Grass won’t hold the hills
Increasing grassland production and productivity created unanticipated environmental costs. There was a belief that a stable grass and clover cover would hold soil in place. But in the 1930s concern mounted about loss of soil as grassland pushed ever further into the hills.
The devil’s work
Soil conservator Doug Campbell described the erosion problem on Molesworth Station in 1945 with particularly vivid language:
‘[O]ver vast areas the mantle of soil has been torn or stripped off. Remnants of it are found towards the base of the slopes as though some Satanic spell had been cast on the mountains and hills and the soil had atrophied and sloughed off. Exposed skeleton rock seems to grin with malice or frown with disdain on Man’s handiwork as it creeps and flows down the mountain side in a final gesture of triumph to choke rivers.’1
There was a growing international awareness of the costs of soil erosion. Much of it stemmed from the United States and its ‘dustbowl’ experience of the 1930s economic depression. There, wind blew away the topsoil. In New Zealand, following the removal of forest cover, the main problem was water run-off causing gullies and slips in hill country. Soil erosion was a New Zealand-wide problem, but was especially severe in the eastern hill country of Hawke’s Bay and Gisborne, with its underlying mudstones.
Initially, the problem was viewed as a flooding issue as eroded soil was deposited on river plains, raising river beds. The government proposed a Rivers Control Bill, which would authorise engineering works to attempt to control river channels. When the legislation was passed in 1941 it had become the Soil Conservation and Rivers Control Act.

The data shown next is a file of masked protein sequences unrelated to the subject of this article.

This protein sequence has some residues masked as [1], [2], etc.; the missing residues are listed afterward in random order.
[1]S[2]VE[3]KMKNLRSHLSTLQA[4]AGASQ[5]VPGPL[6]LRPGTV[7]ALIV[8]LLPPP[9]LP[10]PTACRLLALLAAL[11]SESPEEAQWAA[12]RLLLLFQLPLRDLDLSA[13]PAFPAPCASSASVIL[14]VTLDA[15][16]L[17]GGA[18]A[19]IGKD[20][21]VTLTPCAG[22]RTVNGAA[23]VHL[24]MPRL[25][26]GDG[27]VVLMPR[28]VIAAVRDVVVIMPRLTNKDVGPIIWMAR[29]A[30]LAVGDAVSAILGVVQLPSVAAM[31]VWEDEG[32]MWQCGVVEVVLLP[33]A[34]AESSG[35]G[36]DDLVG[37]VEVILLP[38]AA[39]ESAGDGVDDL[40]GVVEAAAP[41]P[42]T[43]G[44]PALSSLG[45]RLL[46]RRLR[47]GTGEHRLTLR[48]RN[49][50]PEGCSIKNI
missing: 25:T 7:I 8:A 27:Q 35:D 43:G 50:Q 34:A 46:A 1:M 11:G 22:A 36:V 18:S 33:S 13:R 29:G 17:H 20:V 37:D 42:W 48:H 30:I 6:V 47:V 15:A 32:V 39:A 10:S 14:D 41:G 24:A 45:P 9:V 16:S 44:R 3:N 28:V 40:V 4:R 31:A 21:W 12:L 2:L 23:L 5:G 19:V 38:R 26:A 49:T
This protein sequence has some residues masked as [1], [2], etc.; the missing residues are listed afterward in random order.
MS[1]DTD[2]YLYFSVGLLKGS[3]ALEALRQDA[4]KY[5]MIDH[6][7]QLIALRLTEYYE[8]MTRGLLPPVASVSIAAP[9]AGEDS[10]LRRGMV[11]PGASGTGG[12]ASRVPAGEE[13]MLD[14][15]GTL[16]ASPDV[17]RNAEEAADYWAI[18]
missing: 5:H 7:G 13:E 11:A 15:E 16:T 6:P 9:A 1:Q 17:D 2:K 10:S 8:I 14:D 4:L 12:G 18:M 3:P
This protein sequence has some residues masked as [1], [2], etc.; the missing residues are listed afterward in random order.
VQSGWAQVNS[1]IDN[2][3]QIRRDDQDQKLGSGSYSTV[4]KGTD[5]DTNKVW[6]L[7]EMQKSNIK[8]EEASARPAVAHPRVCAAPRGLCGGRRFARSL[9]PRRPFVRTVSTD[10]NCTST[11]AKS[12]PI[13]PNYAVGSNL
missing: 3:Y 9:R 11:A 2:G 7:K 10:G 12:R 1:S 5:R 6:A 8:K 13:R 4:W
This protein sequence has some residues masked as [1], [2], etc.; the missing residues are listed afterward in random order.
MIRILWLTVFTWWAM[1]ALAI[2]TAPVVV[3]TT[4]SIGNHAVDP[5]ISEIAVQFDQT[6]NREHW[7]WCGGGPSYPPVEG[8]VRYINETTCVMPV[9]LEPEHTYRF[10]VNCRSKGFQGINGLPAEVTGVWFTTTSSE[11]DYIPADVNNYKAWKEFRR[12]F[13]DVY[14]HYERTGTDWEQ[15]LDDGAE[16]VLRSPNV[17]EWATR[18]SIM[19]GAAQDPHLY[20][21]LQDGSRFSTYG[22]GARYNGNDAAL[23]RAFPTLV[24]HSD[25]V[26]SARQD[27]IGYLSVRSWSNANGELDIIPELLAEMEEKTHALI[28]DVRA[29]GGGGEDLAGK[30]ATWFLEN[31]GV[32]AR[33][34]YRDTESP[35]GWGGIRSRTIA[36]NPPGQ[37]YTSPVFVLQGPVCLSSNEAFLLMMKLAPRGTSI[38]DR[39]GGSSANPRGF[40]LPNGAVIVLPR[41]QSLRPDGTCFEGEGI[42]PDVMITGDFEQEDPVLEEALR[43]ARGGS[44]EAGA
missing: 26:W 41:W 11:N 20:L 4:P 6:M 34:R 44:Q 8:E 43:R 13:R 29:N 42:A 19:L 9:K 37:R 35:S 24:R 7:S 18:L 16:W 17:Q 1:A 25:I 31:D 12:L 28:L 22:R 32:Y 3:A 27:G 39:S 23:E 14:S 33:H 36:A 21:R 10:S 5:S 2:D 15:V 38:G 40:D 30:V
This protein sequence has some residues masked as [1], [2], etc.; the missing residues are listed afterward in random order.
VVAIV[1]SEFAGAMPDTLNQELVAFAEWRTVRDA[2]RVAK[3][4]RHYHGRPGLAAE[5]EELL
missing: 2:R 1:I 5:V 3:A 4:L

Increased knowledge of soil erosion, and the new legislation, saw a comprehensive system of river catchment management put in place in the 1950s and 1960s. This focused on planting new forests, preventing and reducing soil erosion, and preventing flood damage.
The first hydroelectric dams were built before 1900. Catchment-wide planning began after the Second World War in response to rising demand for electricity, as industries, towns and cities grew. From the 1950s more dams were built. Most of these were in the lower and upper Waitaki River basin in the South Island, and on the Waikato River in the North Island. In the late 1960s and early 1970s more sophisticated engineering schemes such as the Tongariro and Manapōuri developments moved water between catchments.
In 1990 nearly 80% of the country’s electricity was supplied by hydroelectric generation. The last major dam to be built was at Clyde in Central Otago, commissioned in 1992. By this time, dam building had become unpopular with many people due to a growing realisation of their environmental effects such as sediment build up behind dams, blocking fish passage and unnatural downstream river level fluctuations.
Increases in electricity demand over the 1990s and 2000s were met by thermal sources (gas, coal and geothermal). Wind power was widely promoted from the mid-2000s, due to the reliability of New Zealand’s winds. However, wind turbines were increasingly subject to public protest, mainly on aesthetic grounds.
Gold and coal
Gold was New Zealand’s major export in the 1860s and 1870s. Coal mining on the West Coast of the South Island, where there are rich reserves of high-grade anthracite coal, reached a peak in the first half of the 20th century. The lower-grade coals of the Waikato are used for power generation, which creates carbon dioxide – a greenhouse gas. Mining also had localised environmental effects such as polluting streams with sediment. The Resource Management Act 1991 has largely reduced these effects.
Both coal and gold mining underwent a renaissance in the late 1990s and 2000s. Solid Energy, the state coal company, was joined by private enterprises, such as Pike River Coal. In the early 2000s the West Coast was producing more coal, mainly for export to East and South Asia, than it had previously.